Mary J. Blige found her own musical voice
Mary J. Blige
Mary J. Blige was born on this date in 1971. She is an African American singer.
Blige was born in Savannah, GA, moving with her mother and older sister to the Schlobam housing projects in Yonkers, NY, as a young girl. Her rough life there produced more than a few scars, physical and otherwise. Blige dropped out of high school in her junior year, spending time doing her friends' hair in her mother's apartment and hanging out.
When she was at a local mall in White Plains, NY, she recorded herself singing Anita Baker's "Caught Up in the Rapture," into a karaoke machine. Her stepfather passed the recording on to Uptown Records' CEO Andre Harrell. He was impressed with Blige's voice and signed her to sing backup for local acts like Father MC. In 1991, Sean "Puffy" Combs took Blige under his wing and began working with her on her debut album, "What's the 411?" Combs and his stylish touches added to Blige's unique vocal style, created a stunning album that bridged the gap between R&B and rap in a way that no female singer had before.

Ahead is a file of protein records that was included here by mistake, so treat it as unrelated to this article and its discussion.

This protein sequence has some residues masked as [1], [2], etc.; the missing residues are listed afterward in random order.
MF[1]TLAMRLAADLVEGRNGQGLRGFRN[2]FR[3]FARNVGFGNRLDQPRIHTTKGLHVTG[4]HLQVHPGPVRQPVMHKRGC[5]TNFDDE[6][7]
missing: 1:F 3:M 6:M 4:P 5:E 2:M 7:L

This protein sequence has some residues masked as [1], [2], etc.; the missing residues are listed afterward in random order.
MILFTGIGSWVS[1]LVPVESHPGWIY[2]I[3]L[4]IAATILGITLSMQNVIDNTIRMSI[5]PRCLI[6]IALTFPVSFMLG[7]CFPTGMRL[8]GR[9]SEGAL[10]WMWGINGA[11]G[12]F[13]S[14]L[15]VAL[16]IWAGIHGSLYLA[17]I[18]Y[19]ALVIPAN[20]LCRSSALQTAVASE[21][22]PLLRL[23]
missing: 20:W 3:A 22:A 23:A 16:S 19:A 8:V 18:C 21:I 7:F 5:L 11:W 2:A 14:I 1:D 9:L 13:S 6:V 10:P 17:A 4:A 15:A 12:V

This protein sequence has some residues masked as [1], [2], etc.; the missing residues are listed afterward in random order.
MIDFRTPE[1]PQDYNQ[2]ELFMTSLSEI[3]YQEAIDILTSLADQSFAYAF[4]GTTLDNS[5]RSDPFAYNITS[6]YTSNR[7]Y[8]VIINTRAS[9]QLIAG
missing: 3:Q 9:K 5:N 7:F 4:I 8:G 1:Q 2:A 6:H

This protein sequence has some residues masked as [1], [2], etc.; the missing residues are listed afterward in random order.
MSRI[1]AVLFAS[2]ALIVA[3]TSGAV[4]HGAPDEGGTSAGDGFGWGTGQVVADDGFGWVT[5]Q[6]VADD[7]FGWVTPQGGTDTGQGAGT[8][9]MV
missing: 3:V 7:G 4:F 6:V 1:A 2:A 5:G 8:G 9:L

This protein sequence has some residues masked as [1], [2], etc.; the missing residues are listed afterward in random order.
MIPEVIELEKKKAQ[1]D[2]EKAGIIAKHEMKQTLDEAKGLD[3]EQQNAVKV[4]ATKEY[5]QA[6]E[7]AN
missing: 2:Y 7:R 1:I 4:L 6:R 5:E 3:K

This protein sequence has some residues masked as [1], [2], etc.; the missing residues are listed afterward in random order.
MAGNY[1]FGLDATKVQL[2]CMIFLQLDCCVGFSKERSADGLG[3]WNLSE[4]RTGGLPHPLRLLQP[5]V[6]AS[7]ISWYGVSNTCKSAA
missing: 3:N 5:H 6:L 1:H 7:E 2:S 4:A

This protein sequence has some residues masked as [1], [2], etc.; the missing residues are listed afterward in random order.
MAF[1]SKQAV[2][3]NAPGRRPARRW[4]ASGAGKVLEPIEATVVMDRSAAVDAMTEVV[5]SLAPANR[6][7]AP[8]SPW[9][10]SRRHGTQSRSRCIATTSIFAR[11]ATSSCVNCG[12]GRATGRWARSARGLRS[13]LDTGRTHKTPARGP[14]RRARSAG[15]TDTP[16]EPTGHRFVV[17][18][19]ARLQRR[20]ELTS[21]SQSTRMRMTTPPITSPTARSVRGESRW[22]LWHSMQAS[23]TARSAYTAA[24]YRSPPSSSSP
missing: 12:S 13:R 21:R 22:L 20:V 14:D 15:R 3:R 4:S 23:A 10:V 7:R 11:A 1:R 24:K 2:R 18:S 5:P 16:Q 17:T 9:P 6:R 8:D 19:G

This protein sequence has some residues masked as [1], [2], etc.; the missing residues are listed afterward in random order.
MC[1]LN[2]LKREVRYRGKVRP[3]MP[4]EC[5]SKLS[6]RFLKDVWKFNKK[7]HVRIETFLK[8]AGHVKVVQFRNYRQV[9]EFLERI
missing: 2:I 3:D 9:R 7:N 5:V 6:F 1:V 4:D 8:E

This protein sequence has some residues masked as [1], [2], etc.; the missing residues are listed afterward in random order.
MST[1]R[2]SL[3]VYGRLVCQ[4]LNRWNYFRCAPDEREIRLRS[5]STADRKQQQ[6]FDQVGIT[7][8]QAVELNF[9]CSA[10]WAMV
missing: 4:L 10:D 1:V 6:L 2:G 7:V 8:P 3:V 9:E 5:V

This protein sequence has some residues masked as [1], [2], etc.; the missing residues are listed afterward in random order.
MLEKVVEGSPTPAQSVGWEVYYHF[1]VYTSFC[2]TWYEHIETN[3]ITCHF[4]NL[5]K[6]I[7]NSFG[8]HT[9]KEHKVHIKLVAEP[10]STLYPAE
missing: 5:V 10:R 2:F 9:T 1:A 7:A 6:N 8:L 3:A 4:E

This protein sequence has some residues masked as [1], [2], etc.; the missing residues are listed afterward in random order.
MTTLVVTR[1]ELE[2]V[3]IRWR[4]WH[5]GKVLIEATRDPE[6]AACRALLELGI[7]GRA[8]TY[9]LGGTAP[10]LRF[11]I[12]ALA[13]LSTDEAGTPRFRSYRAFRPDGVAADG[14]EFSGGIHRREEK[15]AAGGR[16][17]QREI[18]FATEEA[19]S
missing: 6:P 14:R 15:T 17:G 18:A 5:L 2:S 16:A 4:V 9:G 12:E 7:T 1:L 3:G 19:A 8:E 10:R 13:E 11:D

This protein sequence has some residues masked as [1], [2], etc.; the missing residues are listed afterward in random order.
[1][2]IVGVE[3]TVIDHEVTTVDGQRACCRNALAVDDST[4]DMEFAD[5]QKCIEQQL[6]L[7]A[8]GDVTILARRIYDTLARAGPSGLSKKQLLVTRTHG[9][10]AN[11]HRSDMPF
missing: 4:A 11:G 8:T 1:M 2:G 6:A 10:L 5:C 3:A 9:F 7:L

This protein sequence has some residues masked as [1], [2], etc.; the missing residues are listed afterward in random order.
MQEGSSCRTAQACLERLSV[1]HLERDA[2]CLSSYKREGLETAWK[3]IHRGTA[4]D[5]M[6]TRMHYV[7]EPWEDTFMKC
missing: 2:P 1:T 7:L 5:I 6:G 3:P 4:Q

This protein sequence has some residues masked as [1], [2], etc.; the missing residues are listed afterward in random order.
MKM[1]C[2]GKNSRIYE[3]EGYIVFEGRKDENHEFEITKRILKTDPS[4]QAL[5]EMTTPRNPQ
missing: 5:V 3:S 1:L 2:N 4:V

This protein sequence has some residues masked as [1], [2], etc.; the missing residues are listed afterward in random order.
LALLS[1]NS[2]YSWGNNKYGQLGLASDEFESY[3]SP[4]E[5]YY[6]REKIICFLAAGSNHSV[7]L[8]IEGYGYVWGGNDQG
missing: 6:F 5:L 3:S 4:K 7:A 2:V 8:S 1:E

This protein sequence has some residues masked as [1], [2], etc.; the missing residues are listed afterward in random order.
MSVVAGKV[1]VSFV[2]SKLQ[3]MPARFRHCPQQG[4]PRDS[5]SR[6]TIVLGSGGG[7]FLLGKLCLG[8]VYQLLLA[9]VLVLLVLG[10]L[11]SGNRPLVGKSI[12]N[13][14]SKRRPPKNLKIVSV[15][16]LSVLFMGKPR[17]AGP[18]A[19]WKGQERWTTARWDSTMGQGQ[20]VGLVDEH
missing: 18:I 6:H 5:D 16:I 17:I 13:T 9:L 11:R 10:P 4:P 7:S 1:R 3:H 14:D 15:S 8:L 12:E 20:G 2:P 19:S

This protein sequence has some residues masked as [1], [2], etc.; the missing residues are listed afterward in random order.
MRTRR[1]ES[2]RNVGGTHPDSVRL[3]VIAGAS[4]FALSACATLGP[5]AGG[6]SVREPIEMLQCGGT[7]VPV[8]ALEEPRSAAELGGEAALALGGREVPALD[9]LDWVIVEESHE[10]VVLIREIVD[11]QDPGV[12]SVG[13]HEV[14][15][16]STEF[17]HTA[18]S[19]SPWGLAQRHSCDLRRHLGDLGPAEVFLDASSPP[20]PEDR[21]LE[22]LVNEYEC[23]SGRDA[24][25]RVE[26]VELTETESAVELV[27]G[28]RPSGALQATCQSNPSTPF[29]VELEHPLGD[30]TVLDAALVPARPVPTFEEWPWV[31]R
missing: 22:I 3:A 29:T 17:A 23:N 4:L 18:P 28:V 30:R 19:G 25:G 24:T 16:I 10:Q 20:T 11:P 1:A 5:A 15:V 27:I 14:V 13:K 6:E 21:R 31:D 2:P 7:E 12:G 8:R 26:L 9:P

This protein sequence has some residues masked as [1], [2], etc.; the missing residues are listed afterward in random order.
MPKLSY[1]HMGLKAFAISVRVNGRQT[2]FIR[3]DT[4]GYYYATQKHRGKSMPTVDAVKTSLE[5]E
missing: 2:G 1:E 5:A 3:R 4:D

Her 1995 follow-up, "My Life," again featured Combs' handiwork, stepping back from its urban roots and featuring less of a rap sound and making up for that with its subject matter. "My Life" was full of ghetto pathos and Blige's own personal pain and rocky relationship with artist K-Ci Hailey, which likely contributed to the raw emotions on the album.
The period following the recording of "My Life" was also a difficult time professionally for Blige as she severed her ties with Combs and Uptown, hired Suge Knight as a financial advisor, and signed with MCA. 1997's "Share My World" marked the beginning of Blige's creative partnerships with Jimmy Jam and Terry Lewis. The album was another hit for Blige and debuted at number one on the Billboard charts. Critics soured somewhat on its more conventional soul sound, but Blige's fans seemed undaunted.
By 1999, the fullness and elegance of her new sound appeared more developed, as Blige displayed a classic soul style aided by material from Elton John and Bernie Taupin, Stevie Wonder, and Lauryn Hill. She made it obvious that the ghetto and harsh aspects of her music were gone, while the sensitive power remained. That power also helped carry the more modern-sounding 2001 release, "No More Drama," a deeply personal collective effort musically with more of Blige's songwriting than anything before. "No More Drama" allowed listeners to see her musical path that produced an older, wiser, but still expressive artist.
Currently Blige is touring and acting. She started her own label, MJB Records. To many, Blige is more than the Queen of Hip-Hop Soul. Through all of her life, she was determined to find and maintain her own musical voice. By doing so, she has become one of the most successful R&B/hip hop writer/performers in the country, and has paved the way for many others who have followed her course.
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Blige, Mary J.
Today in American History